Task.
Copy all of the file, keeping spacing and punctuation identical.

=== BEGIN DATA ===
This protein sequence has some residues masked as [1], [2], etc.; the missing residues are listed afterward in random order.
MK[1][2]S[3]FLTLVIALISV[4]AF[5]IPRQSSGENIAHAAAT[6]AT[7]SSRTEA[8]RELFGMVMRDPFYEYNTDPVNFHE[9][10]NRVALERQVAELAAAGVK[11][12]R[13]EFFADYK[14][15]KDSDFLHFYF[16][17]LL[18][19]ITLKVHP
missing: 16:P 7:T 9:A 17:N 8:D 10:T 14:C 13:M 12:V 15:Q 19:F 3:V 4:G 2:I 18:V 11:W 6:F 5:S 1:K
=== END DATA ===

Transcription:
This protein sequence has some residues masked as [1], [2], etc.; the missing residues are listed afterward in random order.
MK[1][2]S[3]FLTLVIALISV[4]AF[5]IPRQSSGENIAHAAAT[6]AT[7]SSRTEA[8]RELFGMVMRDPFYEYNTDPVNFHE[9][10]NRVALERQVAELAAAGVK[11][12]R[13]EFFADYK[14][15]KDSDFLHFYF[16][17]LL[18][19]ITLKVHP
missing: 16:P 7:T 9:A 17:N 8:D 10:T 14:C 13:M 12:V 15:Q 19:F 3:V 4:G 2:I 18:V 11:W 6:F 5:S 1:K